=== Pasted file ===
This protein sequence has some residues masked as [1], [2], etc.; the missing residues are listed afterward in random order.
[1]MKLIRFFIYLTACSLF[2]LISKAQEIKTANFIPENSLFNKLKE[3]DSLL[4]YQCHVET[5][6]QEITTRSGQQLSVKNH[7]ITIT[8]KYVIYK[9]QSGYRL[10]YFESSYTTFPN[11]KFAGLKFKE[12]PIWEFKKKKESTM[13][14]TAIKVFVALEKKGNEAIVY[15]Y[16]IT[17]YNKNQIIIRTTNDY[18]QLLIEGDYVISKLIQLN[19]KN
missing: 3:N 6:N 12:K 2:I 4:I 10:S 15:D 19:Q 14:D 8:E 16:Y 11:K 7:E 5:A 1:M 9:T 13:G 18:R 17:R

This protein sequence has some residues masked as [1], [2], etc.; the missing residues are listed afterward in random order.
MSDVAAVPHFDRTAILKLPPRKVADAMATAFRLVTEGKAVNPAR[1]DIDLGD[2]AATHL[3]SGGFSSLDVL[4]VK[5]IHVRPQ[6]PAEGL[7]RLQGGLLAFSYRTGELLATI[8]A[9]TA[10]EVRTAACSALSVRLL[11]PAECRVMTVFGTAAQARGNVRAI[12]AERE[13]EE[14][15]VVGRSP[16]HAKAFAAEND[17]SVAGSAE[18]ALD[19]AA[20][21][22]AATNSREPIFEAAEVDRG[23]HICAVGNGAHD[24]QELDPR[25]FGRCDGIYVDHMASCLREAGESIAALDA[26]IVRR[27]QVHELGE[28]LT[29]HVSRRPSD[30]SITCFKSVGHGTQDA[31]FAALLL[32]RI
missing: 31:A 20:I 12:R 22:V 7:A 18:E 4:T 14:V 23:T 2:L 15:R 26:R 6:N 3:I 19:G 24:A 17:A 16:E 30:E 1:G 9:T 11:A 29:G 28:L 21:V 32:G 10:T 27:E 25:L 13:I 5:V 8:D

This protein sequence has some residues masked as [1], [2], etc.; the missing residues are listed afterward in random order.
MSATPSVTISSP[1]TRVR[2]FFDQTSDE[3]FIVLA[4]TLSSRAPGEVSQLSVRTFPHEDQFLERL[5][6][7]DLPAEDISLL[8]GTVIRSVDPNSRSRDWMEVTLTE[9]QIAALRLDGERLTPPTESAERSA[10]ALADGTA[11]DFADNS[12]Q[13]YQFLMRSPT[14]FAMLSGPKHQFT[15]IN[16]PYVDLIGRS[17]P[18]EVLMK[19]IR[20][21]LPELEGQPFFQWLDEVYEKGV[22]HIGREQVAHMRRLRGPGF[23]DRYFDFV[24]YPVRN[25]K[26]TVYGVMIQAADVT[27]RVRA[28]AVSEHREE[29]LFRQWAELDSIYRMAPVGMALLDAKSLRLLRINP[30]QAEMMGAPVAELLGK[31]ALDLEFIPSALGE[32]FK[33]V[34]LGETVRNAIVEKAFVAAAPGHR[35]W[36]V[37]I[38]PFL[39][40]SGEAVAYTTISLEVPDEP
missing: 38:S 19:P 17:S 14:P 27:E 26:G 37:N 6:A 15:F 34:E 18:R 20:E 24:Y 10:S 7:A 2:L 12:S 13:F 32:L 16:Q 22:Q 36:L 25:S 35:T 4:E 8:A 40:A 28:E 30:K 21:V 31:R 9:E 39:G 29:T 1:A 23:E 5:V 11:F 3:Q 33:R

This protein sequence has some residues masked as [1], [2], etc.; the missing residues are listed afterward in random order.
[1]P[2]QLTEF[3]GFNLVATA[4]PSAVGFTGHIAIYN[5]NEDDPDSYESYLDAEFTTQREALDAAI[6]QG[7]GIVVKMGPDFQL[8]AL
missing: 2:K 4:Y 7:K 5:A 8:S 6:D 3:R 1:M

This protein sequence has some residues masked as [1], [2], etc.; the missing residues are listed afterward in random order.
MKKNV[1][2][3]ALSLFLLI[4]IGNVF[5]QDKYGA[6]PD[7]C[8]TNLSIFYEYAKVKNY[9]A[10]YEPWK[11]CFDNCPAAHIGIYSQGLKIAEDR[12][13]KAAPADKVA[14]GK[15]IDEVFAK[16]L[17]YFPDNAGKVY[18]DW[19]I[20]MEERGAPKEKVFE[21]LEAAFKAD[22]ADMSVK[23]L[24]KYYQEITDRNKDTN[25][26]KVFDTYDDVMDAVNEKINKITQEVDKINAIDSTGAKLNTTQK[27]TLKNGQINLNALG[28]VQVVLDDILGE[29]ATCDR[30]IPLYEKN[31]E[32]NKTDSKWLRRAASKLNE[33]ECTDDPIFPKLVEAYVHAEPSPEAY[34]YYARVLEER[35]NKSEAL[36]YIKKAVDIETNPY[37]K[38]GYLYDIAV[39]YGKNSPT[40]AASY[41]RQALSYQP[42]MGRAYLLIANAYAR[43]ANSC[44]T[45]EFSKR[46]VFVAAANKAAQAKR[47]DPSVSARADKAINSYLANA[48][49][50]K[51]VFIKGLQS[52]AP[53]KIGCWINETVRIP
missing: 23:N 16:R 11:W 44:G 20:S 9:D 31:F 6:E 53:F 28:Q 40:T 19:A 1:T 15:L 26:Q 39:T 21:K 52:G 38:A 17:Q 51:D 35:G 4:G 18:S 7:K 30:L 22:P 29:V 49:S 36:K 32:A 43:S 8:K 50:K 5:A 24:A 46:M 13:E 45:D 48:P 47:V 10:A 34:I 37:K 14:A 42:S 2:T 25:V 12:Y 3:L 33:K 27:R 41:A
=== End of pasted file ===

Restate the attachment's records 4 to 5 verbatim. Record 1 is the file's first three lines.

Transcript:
This protein sequence has some residues masked as [1], [2], etc.; the missing residues are listed afterward in random order.
[1]P[2]QLTEF[3]GFNLVATA[4]PSAVGFTGHIAIYN[5]NEDDPDSYESYLDAEFTTQREALDAAI[6]QG[7]GIVVKMGPDFQL[8]AL
missing: 2:K 4:Y 7:K 5:A 8:S 6:D 3:R 1:M

This protein sequence has some residues masked as [1], [2], etc.; the missing residues are listed afterward in random order.
MKKNV[1][2][3]ALSLFLLI[4]IGNVF[5]QDKYGA[6]PD[7]C[8]TNLSIFYEYAKVKNY[9]A[10]YEPWK[11]CFDNCPAAHIGIYSQGLKIAEDR[12][13]KAAPADKVA[14]GK[15]IDEVFAK[16]L[17]YFPDNAGKVY[18]DW[19]I[20]MEERGAPKEKVFE[21]LEAAFKAD[22]ADMSVK[23]L[24]KYYQEITDRNKDTN[25][26]KVFDTYDDVMDAVNEKINKITQEVDKINAIDSTGAKLNTTQK[27]TLKNGQINLNALG[28]VQVVLDDILGE[29]ATCDR[30]IPLYEKN[31]E[32]NKTDSKWLRRAASKLNE[33]ECTDDPIFPKLVEAYVHAEPSPEAY[34]YYARVLEER[35]NKSEAL[36]YIKKAVDIETNPY[37]K[38]GYLYDIAV[39]YGKNSPT[40]AASY[41]RQALSYQP[42]MGRAYLLIANAYAR[43]ANSC[44]T[45]EFSKR[46]VFVAAANKAAQAKR[47]DPSVSARADKAINSYLANA[48][49][50]K[51]VFIKGLQS[52]AP[53]KIGCWINETVRIP
missing: 23:N 16:R 11:W 44:G 20:S 9:D 31:F 6:E 53:F 28:Q 40:T 19:A 1:T 15:L 26:Q 39:T 21:K 52:G 38:A 17:Q 51:D 35:G 4:G 18:S 7:K 30:L 22:P 29:V 49:S 36:K 32:A 43:S 8:K 50:K 5:A 24:A 46:M 13:E 45:D 48:P 47:V 10:A 34:I 37:K 14:A 42:S 2:T 25:V 12:Y 3:L 33:K 27:R 41:A